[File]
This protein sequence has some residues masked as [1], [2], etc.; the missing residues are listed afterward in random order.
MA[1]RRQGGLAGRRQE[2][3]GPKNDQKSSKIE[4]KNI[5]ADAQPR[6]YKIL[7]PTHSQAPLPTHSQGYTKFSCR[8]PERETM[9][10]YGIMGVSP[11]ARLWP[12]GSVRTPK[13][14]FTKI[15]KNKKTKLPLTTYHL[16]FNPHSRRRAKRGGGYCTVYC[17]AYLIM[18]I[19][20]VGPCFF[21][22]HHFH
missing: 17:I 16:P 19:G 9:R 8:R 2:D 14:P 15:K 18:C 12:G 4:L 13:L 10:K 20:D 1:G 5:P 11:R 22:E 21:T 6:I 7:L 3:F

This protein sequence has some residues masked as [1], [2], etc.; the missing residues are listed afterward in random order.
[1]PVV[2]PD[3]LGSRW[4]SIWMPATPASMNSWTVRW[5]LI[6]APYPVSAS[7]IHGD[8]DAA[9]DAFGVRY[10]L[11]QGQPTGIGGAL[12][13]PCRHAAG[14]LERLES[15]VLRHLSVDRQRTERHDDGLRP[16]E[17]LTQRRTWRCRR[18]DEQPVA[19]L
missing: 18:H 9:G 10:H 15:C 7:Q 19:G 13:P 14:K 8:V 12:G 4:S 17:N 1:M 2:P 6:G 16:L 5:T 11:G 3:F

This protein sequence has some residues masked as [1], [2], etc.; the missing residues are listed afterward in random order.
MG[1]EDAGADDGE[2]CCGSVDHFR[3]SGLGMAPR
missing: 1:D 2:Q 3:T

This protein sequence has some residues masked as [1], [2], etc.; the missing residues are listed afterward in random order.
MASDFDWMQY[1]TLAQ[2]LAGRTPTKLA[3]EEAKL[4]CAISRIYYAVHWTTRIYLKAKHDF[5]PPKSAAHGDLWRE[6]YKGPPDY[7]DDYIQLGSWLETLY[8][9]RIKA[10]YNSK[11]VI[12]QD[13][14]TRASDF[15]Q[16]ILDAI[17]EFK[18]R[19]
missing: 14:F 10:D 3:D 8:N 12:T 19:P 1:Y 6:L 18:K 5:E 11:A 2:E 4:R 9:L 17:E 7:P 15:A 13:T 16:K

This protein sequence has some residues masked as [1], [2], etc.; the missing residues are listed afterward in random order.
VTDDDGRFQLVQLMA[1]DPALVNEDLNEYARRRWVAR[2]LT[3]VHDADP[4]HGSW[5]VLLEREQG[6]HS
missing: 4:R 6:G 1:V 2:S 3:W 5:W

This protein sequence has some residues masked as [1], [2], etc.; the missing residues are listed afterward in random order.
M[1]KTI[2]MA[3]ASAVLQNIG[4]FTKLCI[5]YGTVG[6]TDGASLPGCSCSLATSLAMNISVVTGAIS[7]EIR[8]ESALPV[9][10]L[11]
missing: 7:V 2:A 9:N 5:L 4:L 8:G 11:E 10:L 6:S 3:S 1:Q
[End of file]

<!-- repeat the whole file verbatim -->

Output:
This protein sequence has some residues masked as [1], [2], etc.; the missing residues are listed afterward in random order.
MA[1]RRQGGLAGRRQE[2][3]GPKNDQKSSKIE[4]KNI[5]ADAQPR[6]YKIL[7]PTHSQAPLPTHSQGYTKFSCR[8]PERETM[9][10]YGIMGVSP[11]ARLWP[12]GSVRTPK[13][14]FTKI[15]KNKKTKLPLTTYHL[16]FNPHSRRRAKRGGGYCTVYC[17]AYLIM[18]I[19][20]VGPCFF[21][22]HHFH
missing: 17:I 16:P 19:G 9:R 8:R 2:D 14:P 15:K 18:C 12:G 4:L 13:L 10:K 20:D 1:G 5:P 11:R 22:E 21:T 6:I 7:L 3:F

This protein sequence has some residues masked as [1], [2], etc.; the missing residues are listed afterward in random order.
[1]PVV[2]PD[3]LGSRW[4]SIWMPATPASMNSWTVRW[5]LI[6]APYPVSAS[7]IHGD[8]DAA[9]DAFGVRY[10]L[11]QGQPTGIGGAL[12][13]PCRHAAG[14]LERLES[15]VLRHLSVDRQRTERHDDGLRP[16]E[17]LTQRRTWRCRR[18]DEQPVA[19]L
missing: 18:H 9:G 10:H 15:C 7:Q 19:G 13:P 14:K 8:V 12:G 4:S 17:N 1:M 2:P 6:G 16:L 5:T 11:G 3:F

This protein sequence has some residues masked as [1], [2], etc.; the missing residues are listed afterward in random order.
MG[1]EDAGADDGE[2]CCGSVDHFR[3]SGLGMAPR
missing: 1:D 2:Q 3:T

This protein sequence has some residues masked as [1], [2], etc.; the missing residues are listed afterward in random order.
MASDFDWMQY[1]TLAQ[2]LAGRTPTKLA[3]EEAKL[4]CAISRIYYAVHWTTRIYLKAKHDF[5]PPKSAAHGDLWRE[6]YKGPPDY[7]DDYIQLGSWLETLY[8][9]RIKA[10]YNSK[11]VI[12]QD[13][14]TRASDF[15]Q[16]ILDAI[17]EFK[18]R[19]
missing: 14:F 10:D 3:D 8:N 12:T 19:P 1:Y 6:L 18:K 5:E 11:A 2:E 4:R 9:L 17:E 7:P 15:A 13:T 16:K

This protein sequence has some residues masked as [1], [2], etc.; the missing residues are listed afterward in random order.
VTDDDGRFQLVQLMA[1]DPALVNEDLNEYARRRWVAR[2]LT[3]VHDADP[4]HGSW[5]VLLEREQG[6]HS
missing: 4:R 6:G 1:V 2:S 3:W 5:W

This protein sequence has some residues masked as [1], [2], etc.; the missing residues are listed afterward in random order.
M[1]KTI[2]MA[3]ASAVLQNIG[4]FTKLCI[5]YGTVG[6]TDGASLPGCSCSLATSLAMNISVVTGAIS[7]EIR[8]ESALPV[9][10]L[11]
missing: 7:V 2:A 9:N 5:L 4:L 8:G 11:E 10:L 6:S 3:S 1:Q